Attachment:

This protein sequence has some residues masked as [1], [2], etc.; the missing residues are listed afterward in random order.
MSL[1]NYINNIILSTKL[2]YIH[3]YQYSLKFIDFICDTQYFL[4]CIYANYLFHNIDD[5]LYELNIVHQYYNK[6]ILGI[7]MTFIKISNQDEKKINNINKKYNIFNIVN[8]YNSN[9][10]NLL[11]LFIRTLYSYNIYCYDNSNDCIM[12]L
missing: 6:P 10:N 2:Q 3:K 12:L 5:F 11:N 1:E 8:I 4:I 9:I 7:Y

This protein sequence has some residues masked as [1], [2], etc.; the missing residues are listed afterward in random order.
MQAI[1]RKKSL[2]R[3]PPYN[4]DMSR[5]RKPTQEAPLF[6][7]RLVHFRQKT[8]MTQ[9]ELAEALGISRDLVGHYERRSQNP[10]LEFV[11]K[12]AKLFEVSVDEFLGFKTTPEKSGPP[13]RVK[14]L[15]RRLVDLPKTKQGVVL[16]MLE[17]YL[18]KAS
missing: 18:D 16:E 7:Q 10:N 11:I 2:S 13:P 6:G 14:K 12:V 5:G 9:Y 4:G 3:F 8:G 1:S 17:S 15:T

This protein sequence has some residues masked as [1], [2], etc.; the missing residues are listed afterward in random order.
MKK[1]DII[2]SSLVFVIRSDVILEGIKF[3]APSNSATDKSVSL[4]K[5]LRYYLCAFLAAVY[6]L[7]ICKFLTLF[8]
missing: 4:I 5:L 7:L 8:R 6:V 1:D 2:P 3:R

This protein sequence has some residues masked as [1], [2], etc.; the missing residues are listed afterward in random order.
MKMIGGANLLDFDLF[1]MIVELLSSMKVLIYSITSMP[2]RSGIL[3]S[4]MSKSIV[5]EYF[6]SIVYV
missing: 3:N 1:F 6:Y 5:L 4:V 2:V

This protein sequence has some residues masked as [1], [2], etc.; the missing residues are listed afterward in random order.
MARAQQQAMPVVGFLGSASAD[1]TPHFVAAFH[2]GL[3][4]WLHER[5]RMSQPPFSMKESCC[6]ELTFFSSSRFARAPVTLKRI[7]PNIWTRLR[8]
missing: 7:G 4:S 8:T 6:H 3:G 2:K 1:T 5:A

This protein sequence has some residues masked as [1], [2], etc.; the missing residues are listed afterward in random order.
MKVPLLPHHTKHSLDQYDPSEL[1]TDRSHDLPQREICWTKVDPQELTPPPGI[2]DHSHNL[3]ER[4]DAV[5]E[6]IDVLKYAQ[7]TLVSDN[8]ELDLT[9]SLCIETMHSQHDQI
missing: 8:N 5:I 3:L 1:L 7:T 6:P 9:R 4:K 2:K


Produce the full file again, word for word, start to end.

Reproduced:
This protein sequence has some residues masked as [1], [2], etc.; the missing residues are listed afterward in random order.
MSL[1]NYINNIILSTKL[2]YIH[3]YQYSLKFIDFICDTQYFL[4]CIYANYLFHNIDD[5]LYELNIVHQYYNK[6]ILGI[7]MTFIKISNQDEKKINNINKKYNIFNIVN[8]YNSN[9][10]NLL[11]LFIRTLYSYNIYCYDNSNDCIM[12]L
missing: 6:P 10:N 2:Q 3:K 12:L 5:F 11:N 1:E 8:I 4:I 9:I 7:Y

This protein sequence has some residues masked as [1], [2], etc.; the missing residues are listed afterward in random order.
MQAI[1]RKKSL[2]R[3]PPYN[4]DMSR[5]RKPTQEAPLF[6][7]RLVHFRQKT[8]MTQ[9]ELAEALGISRDLVGHYERRSQNP[10]LEFV[11]K[12]AKLFEVSVDEFLGFKTTPEKSGPP[13]RVK[14]L[15]RRLVDLPKTKQGVVL[16]MLE[17]YL[18]KAS
missing: 18:D 16:E 7:Q 10:N 11:I 2:S 13:P 6:G 14:K 12:V 5:G 9:Y 4:G 3:F 8:G 1:S 17:S 15:T

This protein sequence has some residues masked as [1], [2], etc.; the missing residues are listed afterward in random order.
MKK[1]DII[2]SSLVFVIRSDVILEGIKF[3]APSNSATDKSVSL[4]K[5]LRYYLCAFLAAVY[6]L[7]ICKFLTLF[8]
missing: 4:I 5:L 7:L 8:R 6:V 1:D 2:P 3:R

This protein sequence has some residues masked as [1], [2], etc.; the missing residues are listed afterward in random order.
MKMIGGANLLDFDLF[1]MIVELLSSMKVLIYSITSMP[2]RSGIL[3]S[4]MSKSIV[5]EYF[6]SIVYV
missing: 3:N 1:F 6:Y 5:L 4:V 2:V

This protein sequence has some residues masked as [1], [2], etc.; the missing residues are listed afterward in random order.
MARAQQQAMPVVGFLGSASAD[1]TPHFVAAFH[2]GL[3][4]WLHER[5]RMSQPPFSMKESCC[6]ELTFFSSSRFARAPVTLKRI[7]PNIWTRLR[8]
missing: 7:G 4:S 8:T 6:H 3:G 2:K 1:T 5:A

This protein sequence has some residues masked as [1], [2], etc.; the missing residues are listed afterward in random order.
MKVPLLPHHTKHSLDQYDPSEL[1]TDRSHDLPQREICWTKVDPQELTPPPGI[2]DHSHNL[3]ER[4]DAV[5]E[6]IDVLKYAQ[7]TLVSDN[8]ELDLT[9]SLCIETMHSQHDQI
missing: 8:N 5:I 3:L 1:L 7:T 6:P 9:R 4:K 2:K